I get what the comparison is MEANT to be, however general it may have been intended to be. Disliking another person because of their choices (ie: religion, having tattoos, wearing a thong etc (well ok, religious persecution is close to racism)) is one thing,  but hating another being because of their race (something absolutely beyond their control) is another thing altogether, and I think incomparable to the primary subject/issues of this board.

Let’s just agree to disagree on this one.
ithongit #17

Re:Racism at the pool or the beach

Date Posted:07/03/2018 03:12:14Copy HTML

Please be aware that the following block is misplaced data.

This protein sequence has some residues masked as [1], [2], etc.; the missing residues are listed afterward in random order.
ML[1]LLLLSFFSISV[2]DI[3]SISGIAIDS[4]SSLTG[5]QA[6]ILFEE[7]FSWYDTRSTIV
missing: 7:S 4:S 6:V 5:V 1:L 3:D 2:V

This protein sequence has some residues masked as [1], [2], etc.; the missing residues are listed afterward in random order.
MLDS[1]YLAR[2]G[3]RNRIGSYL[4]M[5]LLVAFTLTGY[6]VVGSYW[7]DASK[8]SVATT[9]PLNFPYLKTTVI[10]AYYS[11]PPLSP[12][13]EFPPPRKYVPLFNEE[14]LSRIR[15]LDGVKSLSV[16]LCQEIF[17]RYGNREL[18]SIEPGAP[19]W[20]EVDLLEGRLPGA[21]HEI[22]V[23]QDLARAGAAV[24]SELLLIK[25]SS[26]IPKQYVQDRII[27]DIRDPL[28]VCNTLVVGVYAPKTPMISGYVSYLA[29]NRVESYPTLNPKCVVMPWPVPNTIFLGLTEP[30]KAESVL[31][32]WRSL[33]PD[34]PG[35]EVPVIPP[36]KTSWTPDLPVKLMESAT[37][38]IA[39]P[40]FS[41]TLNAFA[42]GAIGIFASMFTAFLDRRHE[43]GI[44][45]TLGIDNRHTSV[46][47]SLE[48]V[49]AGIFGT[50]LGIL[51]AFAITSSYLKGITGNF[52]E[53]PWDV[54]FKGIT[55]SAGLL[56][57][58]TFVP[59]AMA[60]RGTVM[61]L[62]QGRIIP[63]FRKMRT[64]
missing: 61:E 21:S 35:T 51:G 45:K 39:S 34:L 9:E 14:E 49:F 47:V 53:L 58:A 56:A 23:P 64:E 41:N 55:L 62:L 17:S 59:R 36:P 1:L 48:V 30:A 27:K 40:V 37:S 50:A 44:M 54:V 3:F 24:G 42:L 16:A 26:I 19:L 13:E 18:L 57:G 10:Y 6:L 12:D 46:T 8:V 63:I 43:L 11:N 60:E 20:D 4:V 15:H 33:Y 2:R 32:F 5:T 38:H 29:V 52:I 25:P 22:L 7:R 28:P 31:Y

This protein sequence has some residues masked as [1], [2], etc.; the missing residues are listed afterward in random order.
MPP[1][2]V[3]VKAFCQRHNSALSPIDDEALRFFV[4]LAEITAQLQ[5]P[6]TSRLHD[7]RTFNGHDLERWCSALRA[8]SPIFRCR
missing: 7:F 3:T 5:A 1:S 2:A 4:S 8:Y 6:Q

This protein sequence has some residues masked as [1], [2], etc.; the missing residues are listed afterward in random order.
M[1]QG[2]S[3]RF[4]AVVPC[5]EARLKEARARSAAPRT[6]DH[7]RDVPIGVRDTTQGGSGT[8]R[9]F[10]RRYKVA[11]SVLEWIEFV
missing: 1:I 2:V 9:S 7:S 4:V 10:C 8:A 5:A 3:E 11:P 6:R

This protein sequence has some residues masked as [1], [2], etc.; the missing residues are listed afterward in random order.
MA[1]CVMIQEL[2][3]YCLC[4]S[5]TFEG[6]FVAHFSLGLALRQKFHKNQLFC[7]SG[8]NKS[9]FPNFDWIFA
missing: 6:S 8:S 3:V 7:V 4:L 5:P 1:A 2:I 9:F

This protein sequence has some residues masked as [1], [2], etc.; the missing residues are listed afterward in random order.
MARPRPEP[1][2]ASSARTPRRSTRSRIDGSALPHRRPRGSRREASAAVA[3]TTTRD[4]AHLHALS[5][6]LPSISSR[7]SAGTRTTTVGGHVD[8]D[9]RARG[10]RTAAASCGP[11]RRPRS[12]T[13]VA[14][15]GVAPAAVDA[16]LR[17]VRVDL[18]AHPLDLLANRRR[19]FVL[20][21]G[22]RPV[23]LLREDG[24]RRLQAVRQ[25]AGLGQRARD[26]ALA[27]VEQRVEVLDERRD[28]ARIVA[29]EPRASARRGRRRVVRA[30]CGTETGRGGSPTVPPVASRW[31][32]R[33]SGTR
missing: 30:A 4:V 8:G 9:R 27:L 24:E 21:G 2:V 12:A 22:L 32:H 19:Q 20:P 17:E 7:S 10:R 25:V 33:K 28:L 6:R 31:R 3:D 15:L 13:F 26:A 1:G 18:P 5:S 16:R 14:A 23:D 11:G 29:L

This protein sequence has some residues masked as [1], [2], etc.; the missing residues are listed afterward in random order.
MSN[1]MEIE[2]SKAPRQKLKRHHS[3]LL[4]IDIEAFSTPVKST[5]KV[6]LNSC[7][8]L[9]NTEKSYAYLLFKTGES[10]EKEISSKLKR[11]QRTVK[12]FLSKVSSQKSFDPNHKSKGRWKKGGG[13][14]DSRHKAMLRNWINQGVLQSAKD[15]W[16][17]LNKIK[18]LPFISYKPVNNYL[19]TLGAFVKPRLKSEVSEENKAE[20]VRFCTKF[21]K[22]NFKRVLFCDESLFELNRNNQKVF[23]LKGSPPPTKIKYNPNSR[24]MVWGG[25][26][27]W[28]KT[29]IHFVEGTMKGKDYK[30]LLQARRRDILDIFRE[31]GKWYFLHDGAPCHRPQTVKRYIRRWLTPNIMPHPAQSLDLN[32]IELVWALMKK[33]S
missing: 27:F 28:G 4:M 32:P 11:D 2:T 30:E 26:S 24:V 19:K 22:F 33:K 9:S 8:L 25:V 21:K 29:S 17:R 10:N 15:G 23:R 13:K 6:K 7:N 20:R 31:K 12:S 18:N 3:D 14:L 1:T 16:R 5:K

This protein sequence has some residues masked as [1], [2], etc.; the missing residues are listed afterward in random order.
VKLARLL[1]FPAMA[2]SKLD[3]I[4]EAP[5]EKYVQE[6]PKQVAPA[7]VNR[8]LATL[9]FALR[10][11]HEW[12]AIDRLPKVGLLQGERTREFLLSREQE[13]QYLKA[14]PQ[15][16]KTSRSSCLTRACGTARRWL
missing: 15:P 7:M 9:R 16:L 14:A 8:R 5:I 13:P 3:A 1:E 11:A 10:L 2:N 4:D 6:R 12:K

Might I suggest to THONGMAD that maybe only topics related directly to thonging (and being only things the person can change or things the person could have done differently) are viable topics for this forum.  Racism is not about the person who appears different, but about the person who puts them down because they appear different.  There are of course non-physical differences between people as well.  Why do we put down people who live in a certain part of town, work as certain types of employment, have lots of kids, have a certain education or lack of education or whatever.  And there are many of these environmental or emotional things that can be downright scary.  I took a course in world religions.  The course was not taught from a "this is right and that is wrong" perspective.  Instead it covered the philosophies of many religions, the similarities and differences between some, and the ways these differences have caused alignment or alienation between people. By the end of the class, the only thing everyone could agree on was that not everyone could agree on all issues.